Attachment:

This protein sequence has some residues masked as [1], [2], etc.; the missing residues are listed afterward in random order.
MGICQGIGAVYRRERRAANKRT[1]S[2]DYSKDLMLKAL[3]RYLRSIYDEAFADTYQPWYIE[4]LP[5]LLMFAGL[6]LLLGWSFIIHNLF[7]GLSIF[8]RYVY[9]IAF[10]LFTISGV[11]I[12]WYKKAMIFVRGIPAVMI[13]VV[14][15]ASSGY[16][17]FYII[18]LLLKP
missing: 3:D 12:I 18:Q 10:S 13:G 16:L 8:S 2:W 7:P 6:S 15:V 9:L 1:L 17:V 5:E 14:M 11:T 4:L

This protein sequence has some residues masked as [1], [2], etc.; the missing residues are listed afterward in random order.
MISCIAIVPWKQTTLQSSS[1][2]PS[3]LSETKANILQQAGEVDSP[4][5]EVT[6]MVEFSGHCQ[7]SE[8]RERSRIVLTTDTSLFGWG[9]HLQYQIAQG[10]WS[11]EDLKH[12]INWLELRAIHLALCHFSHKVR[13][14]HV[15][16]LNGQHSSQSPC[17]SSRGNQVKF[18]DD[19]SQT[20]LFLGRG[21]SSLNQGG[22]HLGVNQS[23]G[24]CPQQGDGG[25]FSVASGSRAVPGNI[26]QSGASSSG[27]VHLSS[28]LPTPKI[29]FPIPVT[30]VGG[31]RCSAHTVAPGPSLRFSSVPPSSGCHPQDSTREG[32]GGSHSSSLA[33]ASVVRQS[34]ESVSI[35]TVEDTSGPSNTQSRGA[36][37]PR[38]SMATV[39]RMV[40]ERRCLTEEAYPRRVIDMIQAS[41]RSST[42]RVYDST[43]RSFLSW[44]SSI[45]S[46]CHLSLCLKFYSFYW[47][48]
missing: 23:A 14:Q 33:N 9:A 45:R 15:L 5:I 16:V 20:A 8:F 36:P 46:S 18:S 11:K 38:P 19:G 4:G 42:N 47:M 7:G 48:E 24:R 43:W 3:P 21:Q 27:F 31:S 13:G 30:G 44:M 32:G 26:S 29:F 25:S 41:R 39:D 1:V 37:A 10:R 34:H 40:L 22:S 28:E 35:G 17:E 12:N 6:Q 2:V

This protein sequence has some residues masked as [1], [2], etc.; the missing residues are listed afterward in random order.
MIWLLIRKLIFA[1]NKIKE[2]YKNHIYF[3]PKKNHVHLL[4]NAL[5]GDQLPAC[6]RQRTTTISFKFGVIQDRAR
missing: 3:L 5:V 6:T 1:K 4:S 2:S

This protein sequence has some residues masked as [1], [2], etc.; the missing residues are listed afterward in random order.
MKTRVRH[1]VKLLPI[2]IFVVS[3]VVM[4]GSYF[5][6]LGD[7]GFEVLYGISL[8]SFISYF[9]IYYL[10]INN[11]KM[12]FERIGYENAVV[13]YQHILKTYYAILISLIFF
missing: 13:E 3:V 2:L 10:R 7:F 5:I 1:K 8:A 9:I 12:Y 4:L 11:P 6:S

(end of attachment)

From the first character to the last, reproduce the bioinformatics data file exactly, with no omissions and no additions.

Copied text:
This protein sequence has some residues masked as [1], [2], etc.; the missing residues are listed afterward in random order.
MGICQGIGAVYRRERRAANKRT[1]S[2]DYSKDLMLKAL[3]RYLRSIYDEAFADTYQPWYIE[4]LP[5]LLMFAGL[6]LLLGWSFIIHNLF[7]GLSIF[8]RYVY[9]IAF[10]LFTISGV[11]I[12]WYKKAMIFVRGIPAVMI[13]VV[14][15]ASSGY[16][17]FYII[18]LLLKP
missing: 3:D 12:I 18:Q 10:S 13:G 16:L 8:S 2:W 7:P 6:S 15:V 9:L 1:L 17:V 5:E 14:M 11:T 4:L

This protein sequence has some residues masked as [1], [2], etc.; the missing residues are listed afterward in random order.
MISCIAIVPWKQTTLQSSS[1][2]PS[3]LSETKANILQQAGEVDSP[4][5]EVT[6]MVEFSGHCQ[7]SE[8]RERSRIVLTTDTSLFGWG[9]HLQYQIAQG[10]WS[11]EDLKH[12]INWLELRAIHLALCHFSHKVR[13][14]HV[15][16]LNGQHSSQSPC[17]SSRGNQVKF[18]DD[19]SQT[20]LFLGRG[21]SSLNQGG[22]HLGVNQS[23]G[24]CPQQGDGG[25]FSVASGSRAVPGNI[26]QSGASSSG[27]VHLSS[28]LPTPKI[29]FPIPVT[30]VGG[31]RCSAHTVAPGPSLRFSSVPPSSGCHPQDSTREG[32]GGSHSSSLA[33]ASVVRQS[34]ESVSI[35]TVEDTSGPSNTQSRGA[36][37]PR[38]SMATV[39]RMV[40]ERRCLTEEAYPRRVIDMIQAS[41]RSST[42]RVYDST[43]RSFLSW[44]SSI[45]S[46]CHLSLCLKFYSFYW[47][48]
missing: 23:A 14:Q 33:N 9:A 45:R 15:L 5:I 16:V 20:A 8:F 36:P 46:S 18:S 11:K 38:P 19:G 4:G 42:N 47:M 7:G 48:E 24:R 43:W 3:P 21:Q 27:F 31:S 13:G 30:G 44:M 32:G 26:S 29:F 25:S 41:R 39:D 1:V 37:A 10:R 34:H 40:L 22:S 28:E 35:G 17:E 12:N 6:Q 2:V

This protein sequence has some residues masked as [1], [2], etc.; the missing residues are listed afterward in random order.
MIWLLIRKLIFA[1]NKIKE[2]YKNHIYF[3]PKKNHVHLL[4]NAL[5]GDQLPAC[6]RQRTTTISFKFGVIQDRAR
missing: 3:L 5:V 6:T 1:K 4:S 2:S

This protein sequence has some residues masked as [1], [2], etc.; the missing residues are listed afterward in random order.
MKTRVRH[1]VKLLPI[2]IFVVS[3]VVM[4]GSYF[5][6]LGD[7]GFEVLYGISL[8]SFISYF[9]IYYL[10]INN[11]KM[12]FERIGYENAVV[13]YQHILKTYYAILISLIFF
missing: 13:E 3:V 2:L 10:R 7:F 5:I 1:K 8:A 9:I 12:Y 4:L 11:P 6:S